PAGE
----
English bishop warns assisted suicide could become law with new bill

English bishop warns assisted suicide could become law with new bill

A demonstrator against assisted suicide joins a protest outside Parliament in London Sept. 11, 2015. (Credit: Stefan Wermuth/Reuters via CNS.)

England and Wales face "the very real threat" of assisted suicide becoming law, the bishops warned Catholics on the eve of the introduction of new bill to legalize the practice.

LONDON — England and Wales face “the very real threat” of assisted suicide becoming law, the bishops warned Catholics on the eve of the introduction of new bill to legalize the practice.

Auxiliary Bishop John Sherrington of Westminster, the lead for life issues of the Bishops’ Conference of England and Wales, said the “aid in dying bill” would “fundamentally change the relationship between the doctor and the patient as it would change from treatment and care to assisting another’s death.”

He said the private member’s bill, due to be introduced May 26 into the House of Lords, was based on “false compassion” for sick and elderly patients.

Its proposals, he said in a statement, stood in contrast to the “extraordinary commitment of health care professionals and their loving care for the sick and dying” during the COVID-19 pandemic.

“These acts of heroic love are a powerful testimony to the fundamental dignity of the human person and to the importance of proper love and care in the face of grave illness and in the last moments of life,” said Bishop Sherrington.

“The Catholic Church remains opposed to any form of assisted suicide,” he said. “We reaffirm our support for high quality end-of-life care, which includes spiritual and pastoral support for the one who is dying and their family.”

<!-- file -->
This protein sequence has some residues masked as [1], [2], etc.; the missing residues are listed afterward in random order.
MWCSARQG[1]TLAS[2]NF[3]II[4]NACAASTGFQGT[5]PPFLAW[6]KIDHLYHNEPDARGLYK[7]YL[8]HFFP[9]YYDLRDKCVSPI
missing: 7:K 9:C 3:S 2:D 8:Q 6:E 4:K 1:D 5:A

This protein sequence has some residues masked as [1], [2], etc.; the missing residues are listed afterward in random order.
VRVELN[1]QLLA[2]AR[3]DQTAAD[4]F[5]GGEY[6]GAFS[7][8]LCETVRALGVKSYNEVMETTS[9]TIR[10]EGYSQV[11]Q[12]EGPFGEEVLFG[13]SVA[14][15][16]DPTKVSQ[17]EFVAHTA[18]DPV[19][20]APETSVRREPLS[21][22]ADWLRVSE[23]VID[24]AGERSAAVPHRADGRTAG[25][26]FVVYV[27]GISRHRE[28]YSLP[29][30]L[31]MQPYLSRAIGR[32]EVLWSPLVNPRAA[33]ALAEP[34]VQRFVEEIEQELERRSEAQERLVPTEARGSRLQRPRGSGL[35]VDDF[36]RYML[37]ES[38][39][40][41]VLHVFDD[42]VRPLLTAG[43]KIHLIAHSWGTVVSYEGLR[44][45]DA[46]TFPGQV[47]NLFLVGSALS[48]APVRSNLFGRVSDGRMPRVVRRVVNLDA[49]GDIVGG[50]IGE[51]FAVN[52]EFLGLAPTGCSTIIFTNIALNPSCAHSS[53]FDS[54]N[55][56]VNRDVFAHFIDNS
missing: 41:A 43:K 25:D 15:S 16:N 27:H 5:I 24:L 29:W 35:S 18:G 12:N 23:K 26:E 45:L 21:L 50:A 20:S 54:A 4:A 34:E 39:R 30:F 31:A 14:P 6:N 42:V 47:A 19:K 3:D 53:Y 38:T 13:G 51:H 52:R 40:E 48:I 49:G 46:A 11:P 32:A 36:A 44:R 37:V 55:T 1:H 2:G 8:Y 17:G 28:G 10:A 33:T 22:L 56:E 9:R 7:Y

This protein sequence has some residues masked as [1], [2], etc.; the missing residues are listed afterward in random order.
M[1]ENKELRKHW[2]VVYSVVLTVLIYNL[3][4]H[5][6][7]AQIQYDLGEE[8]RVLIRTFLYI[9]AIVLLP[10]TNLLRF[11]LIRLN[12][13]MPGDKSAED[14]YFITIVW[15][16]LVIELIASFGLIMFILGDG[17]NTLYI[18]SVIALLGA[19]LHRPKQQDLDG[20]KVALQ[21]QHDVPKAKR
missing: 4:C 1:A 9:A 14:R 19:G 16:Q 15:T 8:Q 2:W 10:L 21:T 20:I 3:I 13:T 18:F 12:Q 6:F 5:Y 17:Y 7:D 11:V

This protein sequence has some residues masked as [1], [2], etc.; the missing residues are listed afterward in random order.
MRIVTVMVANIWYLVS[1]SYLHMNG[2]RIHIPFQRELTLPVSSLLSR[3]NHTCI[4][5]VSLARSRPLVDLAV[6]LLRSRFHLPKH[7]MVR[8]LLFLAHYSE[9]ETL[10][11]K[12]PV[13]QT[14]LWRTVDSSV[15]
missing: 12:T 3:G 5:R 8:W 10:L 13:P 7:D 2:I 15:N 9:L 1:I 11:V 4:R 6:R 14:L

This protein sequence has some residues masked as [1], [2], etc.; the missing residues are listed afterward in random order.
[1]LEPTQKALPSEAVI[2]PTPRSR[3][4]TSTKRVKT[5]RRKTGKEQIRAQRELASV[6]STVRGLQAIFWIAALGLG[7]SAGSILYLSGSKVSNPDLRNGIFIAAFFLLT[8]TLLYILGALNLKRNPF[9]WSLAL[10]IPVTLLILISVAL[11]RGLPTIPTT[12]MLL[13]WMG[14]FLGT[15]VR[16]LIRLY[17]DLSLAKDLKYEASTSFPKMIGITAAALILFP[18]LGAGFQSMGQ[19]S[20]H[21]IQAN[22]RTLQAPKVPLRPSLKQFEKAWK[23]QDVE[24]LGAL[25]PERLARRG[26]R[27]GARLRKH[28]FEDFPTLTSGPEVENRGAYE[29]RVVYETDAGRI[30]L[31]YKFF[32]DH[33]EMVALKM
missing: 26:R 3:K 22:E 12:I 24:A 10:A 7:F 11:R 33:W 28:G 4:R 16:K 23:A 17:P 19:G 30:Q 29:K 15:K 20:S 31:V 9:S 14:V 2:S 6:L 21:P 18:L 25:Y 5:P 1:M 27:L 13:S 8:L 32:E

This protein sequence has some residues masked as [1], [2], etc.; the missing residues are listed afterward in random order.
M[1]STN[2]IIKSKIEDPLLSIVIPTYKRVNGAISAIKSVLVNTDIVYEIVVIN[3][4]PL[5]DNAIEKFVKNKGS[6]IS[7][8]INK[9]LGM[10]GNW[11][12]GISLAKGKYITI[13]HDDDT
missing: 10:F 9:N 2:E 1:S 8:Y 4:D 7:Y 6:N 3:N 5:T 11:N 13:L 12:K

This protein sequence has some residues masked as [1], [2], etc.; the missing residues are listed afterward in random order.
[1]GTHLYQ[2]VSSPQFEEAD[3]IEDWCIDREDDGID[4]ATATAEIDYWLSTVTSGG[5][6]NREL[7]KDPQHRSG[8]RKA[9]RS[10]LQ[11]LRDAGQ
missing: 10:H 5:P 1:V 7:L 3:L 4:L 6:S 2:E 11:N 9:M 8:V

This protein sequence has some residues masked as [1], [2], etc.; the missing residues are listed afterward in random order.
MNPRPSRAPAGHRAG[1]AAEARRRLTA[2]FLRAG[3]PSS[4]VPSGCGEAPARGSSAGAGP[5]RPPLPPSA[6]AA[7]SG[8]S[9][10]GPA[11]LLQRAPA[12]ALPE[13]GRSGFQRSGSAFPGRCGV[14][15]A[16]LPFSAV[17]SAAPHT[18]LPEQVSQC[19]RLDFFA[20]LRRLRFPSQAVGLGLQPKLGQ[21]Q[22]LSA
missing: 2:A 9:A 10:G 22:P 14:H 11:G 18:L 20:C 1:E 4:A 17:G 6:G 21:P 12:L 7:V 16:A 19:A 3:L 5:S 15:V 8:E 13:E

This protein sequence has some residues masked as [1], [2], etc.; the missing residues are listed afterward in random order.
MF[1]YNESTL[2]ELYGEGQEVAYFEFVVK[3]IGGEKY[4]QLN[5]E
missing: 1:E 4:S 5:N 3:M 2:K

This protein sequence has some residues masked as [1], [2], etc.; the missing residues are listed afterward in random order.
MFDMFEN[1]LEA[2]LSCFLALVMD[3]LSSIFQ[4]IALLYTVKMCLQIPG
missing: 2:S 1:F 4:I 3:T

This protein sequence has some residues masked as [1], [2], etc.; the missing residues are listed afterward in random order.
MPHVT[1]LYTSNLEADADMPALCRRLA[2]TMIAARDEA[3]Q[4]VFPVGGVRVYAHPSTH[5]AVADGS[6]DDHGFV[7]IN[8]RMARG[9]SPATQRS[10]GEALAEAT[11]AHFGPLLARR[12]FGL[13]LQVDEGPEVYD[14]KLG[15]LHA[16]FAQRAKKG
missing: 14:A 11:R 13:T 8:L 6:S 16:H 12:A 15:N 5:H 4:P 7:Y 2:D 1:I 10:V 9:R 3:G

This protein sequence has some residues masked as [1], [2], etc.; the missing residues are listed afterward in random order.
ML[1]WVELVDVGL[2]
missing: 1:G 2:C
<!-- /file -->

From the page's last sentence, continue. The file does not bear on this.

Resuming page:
The annual “Day for Life,” celebrated in England and Wales June 20, “will call Catholics to pray for good care of those who are elderly, sick and dying and to oppose such legislation,” the bishop added.

According to newspaper reports, the legislation seeks to permit terminally ill, mentally competent adults deemed to be in their final six months of life to have access to lethal drugs to commit suicide, pending the permission of two doctors and a judge.

It has the ostensible aim of alleviating “intolerable suffering” and seeks to overturn prohibitions under the 1961 Suicide Act, which make it a criminal offense to help people to kill themselves, punishable by a prison sentence of up to 14 years.

It represents the third attempt in a decade to change the law on assisted suicide in Parliament and comes six years after a bill was defeated in the House of Commons.

No votes will be taken on the bill’s first reading, but a second reading is expected in the fall, when politicians can debate and vote on the proposals.

Baroness Meacher, who is introducing the legislation, told the Sunday Times the bill could improve “the ability of all of us to lead happier lives in the knowledge that we will have some control over how we die and that we can die with dignity surrounded by our families.”

She said in a May 23 interview that the alternative is “suffering at the end of life, possibly from pain, wounds, helplessness and or indignity.”

But Bishop Mark Davies of Shrewsbury said in a May 24 statement that the bill would remove “a shield from some of the most vulnerable members of society.”

“If Parliament were ever persuaded to legalize assisted suicide, we should be in no doubt as to the moral line that would be crossed, a line that has never been legally crossed in our care of the sick and elderly since the foundation of our society,” he said.

“The culture built on the commandment ‘You shall not kill’ has protected the most vulnerable, led to the development of the finest end-of-life care and never required of our medical and nursing professions that they assist in the suicide or the killing of their patients.”

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